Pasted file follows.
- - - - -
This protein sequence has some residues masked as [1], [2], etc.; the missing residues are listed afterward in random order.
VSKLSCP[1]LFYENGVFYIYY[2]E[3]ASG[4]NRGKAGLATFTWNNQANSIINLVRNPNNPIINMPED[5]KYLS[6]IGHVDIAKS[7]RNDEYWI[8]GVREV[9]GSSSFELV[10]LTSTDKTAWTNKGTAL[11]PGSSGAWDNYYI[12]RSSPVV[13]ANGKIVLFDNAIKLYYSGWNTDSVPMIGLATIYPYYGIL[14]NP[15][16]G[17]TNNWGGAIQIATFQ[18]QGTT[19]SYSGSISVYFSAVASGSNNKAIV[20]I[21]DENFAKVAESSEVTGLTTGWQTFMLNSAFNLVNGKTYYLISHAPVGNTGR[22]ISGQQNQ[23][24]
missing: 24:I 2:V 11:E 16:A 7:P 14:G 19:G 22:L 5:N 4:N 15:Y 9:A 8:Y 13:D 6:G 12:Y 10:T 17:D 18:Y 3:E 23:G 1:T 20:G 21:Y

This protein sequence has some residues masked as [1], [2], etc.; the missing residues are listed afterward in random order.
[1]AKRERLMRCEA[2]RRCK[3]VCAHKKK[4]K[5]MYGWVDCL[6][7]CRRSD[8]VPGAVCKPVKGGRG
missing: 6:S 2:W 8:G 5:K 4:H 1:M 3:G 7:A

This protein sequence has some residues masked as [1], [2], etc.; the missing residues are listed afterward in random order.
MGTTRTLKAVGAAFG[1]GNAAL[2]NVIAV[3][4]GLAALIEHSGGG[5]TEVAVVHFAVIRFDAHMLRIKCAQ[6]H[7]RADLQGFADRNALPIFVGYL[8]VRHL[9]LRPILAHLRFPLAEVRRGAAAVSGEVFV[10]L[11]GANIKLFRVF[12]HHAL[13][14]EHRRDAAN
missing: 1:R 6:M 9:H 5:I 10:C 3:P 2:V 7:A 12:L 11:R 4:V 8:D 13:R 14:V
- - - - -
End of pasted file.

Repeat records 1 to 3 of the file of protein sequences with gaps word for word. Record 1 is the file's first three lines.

This protein sequence has some residues masked as [1], [2], etc.; the missing residues are listed afterward in random order.
VSKLSCP[1]LFYENGVFYIYY[2]E[3]ASG[4]NRGKAGLATFTWNNQANSIINLVRNPNNPIINMPED[5]KYLS[6]IGHVDIAKS[7]RNDEYWI[8]GVREV[9]GSSSFELV[10]LTSTDKTAWTNKGTAL[11]PGSSGAWDNYYI[12]RSSPVV[13]ANGKIVLFDNAIKLYYSGWNTDSVPMIGLATIYPYYGIL[14]NP[15][16]G[17]TNNWGGAIQIATFQ[18]QGTT[19]SYSGSISVYFSAVASGSNNKAIV[20]I[21]DENFAKVAESSEVTGLTTGWQTFMLNSAFNLVNGKTYYLISHAPVGNTGR[22]ISGQQNQ[23][24]
missing: 24:I 2:V 11:E 16:A 7:P 14:G 19:G 22:L 5:N 4:N 15:Y 9:A 8:Y 13:D 6:G 12:Y 10:T 17:D 18:Y 3:E 23:G 1:T 20:G 21:Y

This protein sequence has some residues masked as [1], [2], etc.; the missing residues are listed afterward in random order.
[1]AKRERLMRCEA[2]RRCK[3]VCAHKKK[4]K[5]MYGWVDCL[6][7]CRRSD[8]VPGAVCKPVKGGRG
missing: 6:S 2:W 8:G 5:K 4:H 1:M 3:G 7:A

This protein sequence has some residues masked as [1], [2], etc.; the missing residues are listed afterward in random order.
MGTTRTLKAVGAAFG[1]GNAAL[2]NVIAV[3][4]GLAALIEHSGGG[5]TEVAVVHFAVIRFDAHMLRIKCAQ[6]H[7]RADLQGFADRNALPIFVGYL[8]VRHL[9]LRPILAHLRFPLAEVRRGAAAVSGEVFV[10]L[11]GANIKLFRVF[12]HHAL[13][14]EHRRDAAN
missing: 1:R 6:M 9:H 5:I 10:C 3:P 2:V 7:A 12:L 11:R 4:V 8:D 13:R 14:V